Phoenix residents were able to get a better feel for candidates for mayor as all five squared off at the Citizens for Phoenix Debate Tuesday night.
Education, the budget, subsidies, transparency, public safety, the arts, jobs, development and renewable energy were all discussed in two rounds of questioning.
Libertarian Thane Eichenauer aimed to define the role of government and cut what is not needed. He sighted a report that said the city of Phoenix had 714 officers that were not needed. He noted cutting back officers as one of his main goals.
"I think the other candidates are all just trying to dance around the fact that they either support the current level of police staffing or they want to have an adult conversation with the employees," Eichenauer said. "I'm all in favor of being gradual and being open and straight forward with the current employees at the city of Phoenix, but I certainly do think that if we have 714 too many police officers that we really do need to cut back. If the report says that we don't need 714 police officers than it's irresponsible to keep employing that many."
Lobbyist Wes Gullett mentioned job creation, safe neighborhoods and an affordable government. He focused his answers on bringing different groups together and discussing the issues face to face to find the best solution, rather than depending on studies the city is doing now.
"I think we need new leadership," Gullett said during the debate. "I think we need leadership with new ideas."
City Councilman Claude Mattox relied on his position as a city councilman, citing what the council was already doing to better the city and his plans to continue those efforts.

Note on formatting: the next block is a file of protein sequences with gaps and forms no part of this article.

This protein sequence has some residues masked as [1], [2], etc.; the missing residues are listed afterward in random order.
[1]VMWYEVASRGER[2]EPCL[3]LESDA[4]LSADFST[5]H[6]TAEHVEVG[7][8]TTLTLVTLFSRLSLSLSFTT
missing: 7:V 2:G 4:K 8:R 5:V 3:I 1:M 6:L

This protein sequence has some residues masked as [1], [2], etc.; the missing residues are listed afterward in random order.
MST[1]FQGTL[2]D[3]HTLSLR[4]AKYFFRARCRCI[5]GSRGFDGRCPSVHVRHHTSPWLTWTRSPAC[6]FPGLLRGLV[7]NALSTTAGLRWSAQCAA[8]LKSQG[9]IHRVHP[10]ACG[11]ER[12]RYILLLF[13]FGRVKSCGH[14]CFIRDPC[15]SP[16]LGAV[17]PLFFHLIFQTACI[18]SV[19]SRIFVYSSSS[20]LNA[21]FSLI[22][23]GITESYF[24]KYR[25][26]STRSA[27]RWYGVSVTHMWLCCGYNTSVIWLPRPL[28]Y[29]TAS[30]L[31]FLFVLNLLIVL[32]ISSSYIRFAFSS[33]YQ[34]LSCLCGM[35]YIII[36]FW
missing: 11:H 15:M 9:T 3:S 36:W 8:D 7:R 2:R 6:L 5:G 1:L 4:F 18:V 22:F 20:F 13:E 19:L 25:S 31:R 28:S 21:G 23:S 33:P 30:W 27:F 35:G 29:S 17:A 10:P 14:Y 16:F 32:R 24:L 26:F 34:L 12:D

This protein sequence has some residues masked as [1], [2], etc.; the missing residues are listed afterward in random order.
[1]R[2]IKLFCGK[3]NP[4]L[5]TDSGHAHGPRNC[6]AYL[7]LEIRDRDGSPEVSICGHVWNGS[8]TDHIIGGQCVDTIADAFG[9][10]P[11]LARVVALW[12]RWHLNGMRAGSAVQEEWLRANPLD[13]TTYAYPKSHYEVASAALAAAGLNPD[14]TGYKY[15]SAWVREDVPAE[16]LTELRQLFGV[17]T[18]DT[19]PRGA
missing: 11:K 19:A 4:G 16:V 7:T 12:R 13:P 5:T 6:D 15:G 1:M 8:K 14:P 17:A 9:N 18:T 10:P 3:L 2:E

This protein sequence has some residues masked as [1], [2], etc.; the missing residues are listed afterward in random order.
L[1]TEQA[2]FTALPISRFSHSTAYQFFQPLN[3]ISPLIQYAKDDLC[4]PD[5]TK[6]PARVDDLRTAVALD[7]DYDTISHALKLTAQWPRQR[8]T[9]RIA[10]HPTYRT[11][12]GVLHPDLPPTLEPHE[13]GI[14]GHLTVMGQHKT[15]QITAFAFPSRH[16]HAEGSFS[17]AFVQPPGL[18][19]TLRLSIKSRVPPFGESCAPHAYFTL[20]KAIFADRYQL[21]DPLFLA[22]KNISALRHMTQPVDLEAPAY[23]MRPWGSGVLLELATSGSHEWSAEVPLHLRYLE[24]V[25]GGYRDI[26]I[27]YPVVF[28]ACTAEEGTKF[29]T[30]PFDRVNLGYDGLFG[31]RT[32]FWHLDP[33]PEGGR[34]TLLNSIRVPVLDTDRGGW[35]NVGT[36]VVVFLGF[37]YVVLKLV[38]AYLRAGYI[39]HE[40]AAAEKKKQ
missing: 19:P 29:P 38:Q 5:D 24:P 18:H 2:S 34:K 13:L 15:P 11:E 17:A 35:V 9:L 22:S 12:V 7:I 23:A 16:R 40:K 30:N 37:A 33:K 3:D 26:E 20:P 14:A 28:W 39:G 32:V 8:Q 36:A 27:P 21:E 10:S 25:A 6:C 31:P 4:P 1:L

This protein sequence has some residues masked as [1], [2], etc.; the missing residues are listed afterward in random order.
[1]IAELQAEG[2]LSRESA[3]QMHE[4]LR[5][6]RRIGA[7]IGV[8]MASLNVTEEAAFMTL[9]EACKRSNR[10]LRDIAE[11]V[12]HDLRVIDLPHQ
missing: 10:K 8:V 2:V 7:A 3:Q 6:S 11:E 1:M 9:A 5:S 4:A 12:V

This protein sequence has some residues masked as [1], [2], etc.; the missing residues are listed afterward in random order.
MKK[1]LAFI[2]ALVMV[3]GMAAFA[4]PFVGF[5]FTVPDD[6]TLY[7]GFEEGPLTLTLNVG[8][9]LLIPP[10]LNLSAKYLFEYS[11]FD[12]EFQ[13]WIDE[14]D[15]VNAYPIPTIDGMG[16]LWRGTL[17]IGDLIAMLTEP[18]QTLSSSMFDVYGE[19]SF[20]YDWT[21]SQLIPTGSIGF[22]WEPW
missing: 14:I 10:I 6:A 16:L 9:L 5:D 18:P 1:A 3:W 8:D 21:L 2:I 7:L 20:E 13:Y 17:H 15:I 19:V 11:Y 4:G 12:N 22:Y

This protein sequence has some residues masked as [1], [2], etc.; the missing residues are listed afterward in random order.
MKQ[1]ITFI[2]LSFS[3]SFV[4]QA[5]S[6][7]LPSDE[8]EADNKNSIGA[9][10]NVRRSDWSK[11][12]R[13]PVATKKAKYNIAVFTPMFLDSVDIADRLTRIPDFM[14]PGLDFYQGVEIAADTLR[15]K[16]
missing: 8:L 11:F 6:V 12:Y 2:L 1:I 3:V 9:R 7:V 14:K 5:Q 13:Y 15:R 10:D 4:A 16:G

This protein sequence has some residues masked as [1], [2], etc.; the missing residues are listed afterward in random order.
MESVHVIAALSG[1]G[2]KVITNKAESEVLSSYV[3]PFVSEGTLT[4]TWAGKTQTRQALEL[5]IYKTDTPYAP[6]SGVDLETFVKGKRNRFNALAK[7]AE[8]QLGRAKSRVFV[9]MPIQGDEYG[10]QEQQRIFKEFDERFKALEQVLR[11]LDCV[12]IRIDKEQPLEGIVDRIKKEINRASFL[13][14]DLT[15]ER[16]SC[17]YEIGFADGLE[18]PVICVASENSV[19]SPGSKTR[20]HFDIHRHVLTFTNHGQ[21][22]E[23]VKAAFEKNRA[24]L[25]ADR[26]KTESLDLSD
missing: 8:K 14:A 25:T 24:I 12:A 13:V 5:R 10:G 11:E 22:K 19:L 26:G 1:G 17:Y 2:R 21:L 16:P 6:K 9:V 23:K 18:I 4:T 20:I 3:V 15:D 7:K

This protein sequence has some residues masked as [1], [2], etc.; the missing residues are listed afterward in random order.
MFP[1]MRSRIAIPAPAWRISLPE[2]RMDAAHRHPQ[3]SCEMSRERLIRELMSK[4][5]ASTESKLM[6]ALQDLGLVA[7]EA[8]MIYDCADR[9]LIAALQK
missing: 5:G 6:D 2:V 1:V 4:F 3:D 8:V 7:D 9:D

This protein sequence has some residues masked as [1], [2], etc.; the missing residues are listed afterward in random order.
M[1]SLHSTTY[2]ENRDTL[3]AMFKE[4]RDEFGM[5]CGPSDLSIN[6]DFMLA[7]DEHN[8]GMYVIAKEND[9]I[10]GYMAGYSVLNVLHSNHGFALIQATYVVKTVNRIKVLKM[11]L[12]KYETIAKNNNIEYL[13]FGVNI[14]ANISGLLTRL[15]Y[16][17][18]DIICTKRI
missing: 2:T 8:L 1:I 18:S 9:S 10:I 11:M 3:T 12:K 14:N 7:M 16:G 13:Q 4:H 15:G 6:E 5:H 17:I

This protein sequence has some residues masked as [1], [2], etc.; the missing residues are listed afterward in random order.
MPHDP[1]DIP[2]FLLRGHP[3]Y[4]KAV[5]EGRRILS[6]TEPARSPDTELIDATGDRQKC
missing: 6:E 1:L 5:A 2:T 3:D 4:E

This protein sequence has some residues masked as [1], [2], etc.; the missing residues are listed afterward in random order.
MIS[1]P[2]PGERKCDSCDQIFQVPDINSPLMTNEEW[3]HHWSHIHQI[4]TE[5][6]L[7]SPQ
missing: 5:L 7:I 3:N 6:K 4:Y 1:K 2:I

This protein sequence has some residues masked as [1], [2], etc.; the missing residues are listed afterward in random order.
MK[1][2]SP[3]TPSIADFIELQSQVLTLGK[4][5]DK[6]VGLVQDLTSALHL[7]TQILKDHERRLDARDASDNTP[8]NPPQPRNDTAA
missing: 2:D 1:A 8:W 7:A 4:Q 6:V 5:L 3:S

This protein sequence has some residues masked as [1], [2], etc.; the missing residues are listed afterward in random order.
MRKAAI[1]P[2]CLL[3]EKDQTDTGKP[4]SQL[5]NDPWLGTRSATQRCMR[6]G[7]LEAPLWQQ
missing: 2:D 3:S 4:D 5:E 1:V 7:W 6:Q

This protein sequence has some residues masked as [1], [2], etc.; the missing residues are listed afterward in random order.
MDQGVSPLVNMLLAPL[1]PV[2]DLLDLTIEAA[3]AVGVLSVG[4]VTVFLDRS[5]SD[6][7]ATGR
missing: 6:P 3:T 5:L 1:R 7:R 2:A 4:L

"With our strong neighborhoods and our quality schools we'll be able to attract career jobs and retain good jobs that we have here," Mattox said.
City Councilwoman Peggy Neely agreed with Mattox on some issues, also citing what she was already doing, but her arguments were based on her original goals.
"I am pleased with the results of the debate," Neely said in a written statement on Wednesday. "It was a wonderful opportunity to share ‘The Phoenix We Want' with the citizens and my vision for more jobs, a balanced budget, and increased transparency. Most importantly, I had fun."
Former City Councilman Greg Stanton, a past representative of Ahwatukee Foothills, promoted more public safety, stronger neighborhoods and more arts, but also put a priority on increasing the density of Phoenix's downtown.
"I think it was a good indicator of where candidate priorities are," Stanton said. "I think some of the candidates are trying to make a distinction between the outskirts of town and downtown. Investment in the heart of the city doesn't take away from what's going on in the outer neighborhoods and outer reaches of the city. In fact, people in Ahwatukee Foothills support a great downtown. They understand how important that is for a great city."
Citizens for Phoenix, the group that put on the event, is an umbrella organization aiming to get more awareness of issues in the city.
"We're doing this today because it's terrible in the sixth largest city in the country only 11 percent of the people vote," said Ann Malone of the Indian School Corridor Citywide Coalition, one of the founders of Citizens for Phoenix. "We're going to try and change that."
For more information on Citizens for Phoenix, visit citizensforphoenix.org.
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